Identical twins, separated at birth and each raised by one of their biological parents, discover each other for the first time at summer camp and make a plan to bring their wayward parents back together.
Mr. Bean wins a trip to Cannes where he unwittingly separates a young boy from his father and must help the two come back together. On the way he discovers France, bicycling, and true love, among other things.
When his parents have to go out of town, Dennis stays with Mr. and Mrs. Wilson. The little menace is driving Mr. Wilson crazy, but Dennis is just trying to be helpful. Even to the thief who's arrived in town.
The richest kid in the world, Richie Rich, has everything he wants, except companionship. While representing his father at a factory opening, he sees some kids playing baseball across the ... See full summary »
In the comedy Daddy Day Care, two fathers lose their jobs in product development at a large food company and are forced to take their sons out of the exclusive Chapman Academy and become stay-at-home fathers. With no job possibilities on the horizon, the two dads open their own day care facility, "Daddy Day Care", and employ some fairly unconventional and sidesplitting methods of caring for children. As "Daddy Day Care" starts to catch on, it launches them into a highly comedic rivalry with Chapman Academy's tough-as-nails director... who has driven all previous competitors out of business. Written by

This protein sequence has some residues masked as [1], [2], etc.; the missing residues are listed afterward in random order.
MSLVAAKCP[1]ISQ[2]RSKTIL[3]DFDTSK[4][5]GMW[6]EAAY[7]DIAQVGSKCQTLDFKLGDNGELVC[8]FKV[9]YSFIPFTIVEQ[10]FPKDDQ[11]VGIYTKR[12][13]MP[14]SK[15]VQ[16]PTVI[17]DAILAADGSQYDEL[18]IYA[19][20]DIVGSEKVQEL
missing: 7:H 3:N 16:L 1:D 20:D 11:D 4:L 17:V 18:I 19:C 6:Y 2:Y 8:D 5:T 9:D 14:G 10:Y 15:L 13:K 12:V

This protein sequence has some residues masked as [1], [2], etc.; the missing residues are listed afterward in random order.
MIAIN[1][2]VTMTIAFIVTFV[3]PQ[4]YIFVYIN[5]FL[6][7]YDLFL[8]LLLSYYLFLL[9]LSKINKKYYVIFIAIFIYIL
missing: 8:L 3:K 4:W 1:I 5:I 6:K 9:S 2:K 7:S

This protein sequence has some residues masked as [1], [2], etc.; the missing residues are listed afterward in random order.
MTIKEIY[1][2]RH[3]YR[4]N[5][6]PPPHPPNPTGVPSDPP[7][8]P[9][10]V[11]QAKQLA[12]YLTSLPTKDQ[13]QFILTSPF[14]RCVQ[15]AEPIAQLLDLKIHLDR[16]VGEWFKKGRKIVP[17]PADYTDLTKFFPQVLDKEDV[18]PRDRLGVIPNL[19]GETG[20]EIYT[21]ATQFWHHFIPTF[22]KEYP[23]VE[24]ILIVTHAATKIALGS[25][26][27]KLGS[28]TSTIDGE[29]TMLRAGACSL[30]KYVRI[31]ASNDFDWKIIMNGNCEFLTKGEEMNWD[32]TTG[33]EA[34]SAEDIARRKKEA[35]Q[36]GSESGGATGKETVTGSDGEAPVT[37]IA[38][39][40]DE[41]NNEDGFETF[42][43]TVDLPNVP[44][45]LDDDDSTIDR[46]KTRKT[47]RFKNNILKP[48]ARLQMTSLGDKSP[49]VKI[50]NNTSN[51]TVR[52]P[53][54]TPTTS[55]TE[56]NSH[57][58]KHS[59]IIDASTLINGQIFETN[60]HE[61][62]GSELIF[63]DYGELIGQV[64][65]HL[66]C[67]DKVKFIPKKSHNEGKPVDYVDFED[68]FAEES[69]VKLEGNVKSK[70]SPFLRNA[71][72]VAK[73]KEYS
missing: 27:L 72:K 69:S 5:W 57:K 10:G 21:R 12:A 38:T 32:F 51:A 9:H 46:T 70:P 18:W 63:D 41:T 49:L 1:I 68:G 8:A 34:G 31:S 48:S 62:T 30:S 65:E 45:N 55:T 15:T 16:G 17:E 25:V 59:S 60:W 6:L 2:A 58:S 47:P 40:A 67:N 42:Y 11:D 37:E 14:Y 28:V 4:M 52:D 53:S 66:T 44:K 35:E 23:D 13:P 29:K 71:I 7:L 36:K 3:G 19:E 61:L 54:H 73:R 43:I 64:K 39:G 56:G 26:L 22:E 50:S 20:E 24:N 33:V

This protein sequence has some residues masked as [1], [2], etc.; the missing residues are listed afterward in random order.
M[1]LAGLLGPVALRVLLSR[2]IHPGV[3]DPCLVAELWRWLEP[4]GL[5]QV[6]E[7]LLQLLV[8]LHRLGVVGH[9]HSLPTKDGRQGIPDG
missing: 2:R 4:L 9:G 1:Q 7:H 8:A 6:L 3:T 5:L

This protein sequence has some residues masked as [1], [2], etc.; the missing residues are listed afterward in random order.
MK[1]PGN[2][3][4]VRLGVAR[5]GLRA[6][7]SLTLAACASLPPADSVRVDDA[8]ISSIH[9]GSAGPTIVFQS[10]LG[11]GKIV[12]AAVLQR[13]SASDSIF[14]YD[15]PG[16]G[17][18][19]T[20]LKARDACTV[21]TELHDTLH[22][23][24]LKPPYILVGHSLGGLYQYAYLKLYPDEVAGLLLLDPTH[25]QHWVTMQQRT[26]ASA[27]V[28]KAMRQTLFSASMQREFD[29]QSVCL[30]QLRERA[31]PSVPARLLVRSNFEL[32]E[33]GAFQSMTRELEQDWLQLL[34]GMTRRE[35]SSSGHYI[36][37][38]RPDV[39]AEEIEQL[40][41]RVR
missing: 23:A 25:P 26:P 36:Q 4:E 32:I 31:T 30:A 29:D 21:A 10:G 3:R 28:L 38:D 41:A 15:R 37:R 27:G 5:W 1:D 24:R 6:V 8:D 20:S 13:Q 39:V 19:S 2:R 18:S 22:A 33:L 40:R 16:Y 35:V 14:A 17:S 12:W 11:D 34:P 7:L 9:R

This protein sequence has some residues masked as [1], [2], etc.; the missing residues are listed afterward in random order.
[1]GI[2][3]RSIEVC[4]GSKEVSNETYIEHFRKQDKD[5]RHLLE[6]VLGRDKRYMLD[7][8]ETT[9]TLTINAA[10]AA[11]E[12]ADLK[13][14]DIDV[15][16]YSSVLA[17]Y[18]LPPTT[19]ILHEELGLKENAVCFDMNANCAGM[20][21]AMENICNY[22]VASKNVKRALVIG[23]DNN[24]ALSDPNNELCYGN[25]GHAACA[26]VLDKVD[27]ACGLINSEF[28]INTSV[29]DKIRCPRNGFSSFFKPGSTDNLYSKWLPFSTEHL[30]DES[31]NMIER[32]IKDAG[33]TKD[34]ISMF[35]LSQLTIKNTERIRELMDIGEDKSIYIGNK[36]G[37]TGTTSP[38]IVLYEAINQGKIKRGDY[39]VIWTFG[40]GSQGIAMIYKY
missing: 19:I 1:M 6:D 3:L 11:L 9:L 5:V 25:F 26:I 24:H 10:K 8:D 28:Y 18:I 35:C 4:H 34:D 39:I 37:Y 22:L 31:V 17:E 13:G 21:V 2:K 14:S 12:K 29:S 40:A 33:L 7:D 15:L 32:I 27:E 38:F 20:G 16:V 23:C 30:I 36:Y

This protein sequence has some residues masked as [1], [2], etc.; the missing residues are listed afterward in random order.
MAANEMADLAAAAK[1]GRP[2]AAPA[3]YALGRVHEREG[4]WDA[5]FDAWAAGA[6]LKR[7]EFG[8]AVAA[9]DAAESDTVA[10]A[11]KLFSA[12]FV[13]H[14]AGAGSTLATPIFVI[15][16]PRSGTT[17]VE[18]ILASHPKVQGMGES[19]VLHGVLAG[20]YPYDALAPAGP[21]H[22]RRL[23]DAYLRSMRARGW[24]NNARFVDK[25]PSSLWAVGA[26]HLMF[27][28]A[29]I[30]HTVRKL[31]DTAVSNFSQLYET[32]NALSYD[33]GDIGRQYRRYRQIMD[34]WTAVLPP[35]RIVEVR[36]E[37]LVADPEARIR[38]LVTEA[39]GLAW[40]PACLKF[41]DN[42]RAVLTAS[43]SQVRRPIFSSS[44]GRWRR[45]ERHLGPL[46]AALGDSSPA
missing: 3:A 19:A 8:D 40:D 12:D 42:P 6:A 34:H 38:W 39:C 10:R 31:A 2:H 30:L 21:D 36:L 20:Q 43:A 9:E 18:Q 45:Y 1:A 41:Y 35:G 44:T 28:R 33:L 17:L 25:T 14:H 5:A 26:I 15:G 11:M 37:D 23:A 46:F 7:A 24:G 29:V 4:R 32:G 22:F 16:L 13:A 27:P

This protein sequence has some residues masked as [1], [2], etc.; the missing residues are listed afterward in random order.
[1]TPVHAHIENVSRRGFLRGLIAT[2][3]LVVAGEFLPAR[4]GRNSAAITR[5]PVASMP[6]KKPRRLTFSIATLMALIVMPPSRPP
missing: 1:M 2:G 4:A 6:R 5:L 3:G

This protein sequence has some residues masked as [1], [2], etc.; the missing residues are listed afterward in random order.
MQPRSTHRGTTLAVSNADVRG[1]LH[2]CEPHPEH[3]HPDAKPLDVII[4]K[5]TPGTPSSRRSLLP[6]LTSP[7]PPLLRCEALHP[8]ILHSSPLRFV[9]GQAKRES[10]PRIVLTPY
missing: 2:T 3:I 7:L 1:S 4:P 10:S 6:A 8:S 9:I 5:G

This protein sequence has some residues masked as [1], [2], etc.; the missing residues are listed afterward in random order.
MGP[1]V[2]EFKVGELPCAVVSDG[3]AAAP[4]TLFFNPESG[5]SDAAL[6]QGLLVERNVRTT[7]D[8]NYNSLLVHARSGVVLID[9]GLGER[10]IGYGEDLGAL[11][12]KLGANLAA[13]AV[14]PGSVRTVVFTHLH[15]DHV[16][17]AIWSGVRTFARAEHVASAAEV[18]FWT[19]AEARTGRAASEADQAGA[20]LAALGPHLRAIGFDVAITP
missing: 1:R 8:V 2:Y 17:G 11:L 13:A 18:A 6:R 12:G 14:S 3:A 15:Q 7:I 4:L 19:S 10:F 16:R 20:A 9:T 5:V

Sony Pictures Publicity
When Charlie is reading "Green Eggs and Ham," the girl with glasses is seen with only her plate of food, with no book in front of her. But in the next shot she is reading along with her own book. See more »
Casting for this film was brilliant. In fact, it could not have been anything less, given that the final edited product - which boasts of great interplay and chemistry between the crew, cast and the kids- was a great family film (decent, entertaining, and heartfelt). What is particularly nifty is that in this film, like some others including Judge Reinhold's Vice Versa (1988), we get to see a children's movie for adults with both the kids and the adults sharing equal stage presence, which really is splendid.
Eddie Murphy (now into his family man image phase) and fellow co-stars like Steve Zahn (playing yet another geeky role with slick comic timing) really capture the screen with their ability to play such innocently playful and tender roles and when you watch them engage in conversations with the child actors (who must have been a handful to manage), one can tell instantly there was chemistry on and off screen there (even child actors are kids and kids know who to trust) that went on to boost the production set.
The credits even run a series of bloopers which showed the whole cast and crew crying out in laughter after the some of the cherubic kids deliver hilarious comments in between takes. The fun and interaction they must have all shared as a crew unit must have been dewy cheeked wonderful! This boost spills over into the film as one can definitely sense the fun filed atmosphere, and even if someone disagrees they'd definitely agree that there was loads of confetti colour and delightful rainbow filled moments throughout the film, which kind of also is a credit to the originality of this film's screenplay.
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